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Chocolate Monday: The Cake Shop (Oxford)

Oxford cakes.jpgOne of my absolute favorite parts of traveling is trying new types of chocolate. I just got back from the UK on Thursday and I wish I could say the majority of my souvenirs were not of the edible variety, but alas, I spent more on chocolate goodies than on anything else. In all fairness, this was my 5th visit to the UK and I’m not someone who wears t-shirts or sweatshirts very often nor am I someone who collects shot glasses or random tchotchkes of Stonehenge or Stratford or Edinburgh Castle…no matter how cool I may find the actual places.

Instead I spent my money on a few Harry Potter gifts for my children, magnets for my classroom whiteboard (I’m always in need of them) and chocolate. Lots of chocolate.

making cakes in OxfordOne of the coolest chocolate stops I made was at the Cake Shop in Oxford. When I set out to look for fun and unique chocolate treats in the UK, I was thinking more along the lines of candy bars, truffles and cookies. The idea of buying a cake never crossed my mind. That is until I saw the absolutely adorable cakes on display in the window of this shop. I knew I had to have one.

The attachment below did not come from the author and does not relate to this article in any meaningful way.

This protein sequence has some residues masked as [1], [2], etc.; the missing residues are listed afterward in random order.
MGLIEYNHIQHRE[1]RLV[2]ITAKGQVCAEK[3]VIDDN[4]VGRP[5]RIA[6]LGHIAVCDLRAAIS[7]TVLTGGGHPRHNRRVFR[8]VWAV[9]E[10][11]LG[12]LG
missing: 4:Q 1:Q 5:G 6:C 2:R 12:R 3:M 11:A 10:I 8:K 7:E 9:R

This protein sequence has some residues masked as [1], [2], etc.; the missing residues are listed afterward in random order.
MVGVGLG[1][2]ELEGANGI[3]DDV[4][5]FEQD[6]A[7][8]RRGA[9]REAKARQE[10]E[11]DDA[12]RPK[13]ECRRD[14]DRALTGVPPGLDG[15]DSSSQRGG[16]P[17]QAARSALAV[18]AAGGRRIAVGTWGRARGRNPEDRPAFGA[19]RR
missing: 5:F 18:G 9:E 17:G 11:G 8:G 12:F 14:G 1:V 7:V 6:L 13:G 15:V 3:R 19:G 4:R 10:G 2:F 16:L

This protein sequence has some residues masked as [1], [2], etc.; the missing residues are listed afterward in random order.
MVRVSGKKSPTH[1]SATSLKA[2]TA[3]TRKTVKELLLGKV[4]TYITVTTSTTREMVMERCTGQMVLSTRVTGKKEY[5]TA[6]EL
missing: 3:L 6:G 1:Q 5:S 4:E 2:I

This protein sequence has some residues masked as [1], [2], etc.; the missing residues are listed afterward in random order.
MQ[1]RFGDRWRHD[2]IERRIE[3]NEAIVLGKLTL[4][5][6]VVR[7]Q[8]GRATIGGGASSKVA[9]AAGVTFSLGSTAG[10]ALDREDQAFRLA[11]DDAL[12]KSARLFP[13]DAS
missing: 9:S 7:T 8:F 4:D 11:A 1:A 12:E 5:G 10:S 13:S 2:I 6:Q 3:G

The shop, which is located inside The Oxford Covered Market, had about 100 small square cakes on display. Some of them were extremely elaborate like the ones in the picture at the top of this post. I really, really wanted to buy that octopus cake in my picture, but knew there was no way I would want to eat all that fondant. Fondant may be beautiful, but it is not tasty. Most of the truly gorgeous small cakes for sale were also English fruit cakes. Try as I might, I have never been able to develop a taste for fruitcake. My grandmother, who was a disaster in the kitchen at anything except desserts, made fruit cake every year. Every year I would try it and while others raved about how good it was, I couldn’t stomach it. So, despite really wanting one of those beautiful designs, I had to make another choice.

close up Oxford CakeThey had simpler sponge cakes that just had expressions like “It’s a boy!” or “Happy Birthday” on them. I didn’t want an occasion cake though. Luckily for me, there were also blank sponge cakes in chocolate and vanilla available for sale. There was also a whole shelf full of fondant decorations that could be added onto any cake. My choice was easy: a chocolate sponge cake with an adorable book (in green, my favorite color) and a sunflower. It might not have been the cutest cake they made, but it was one I thought I might actually like.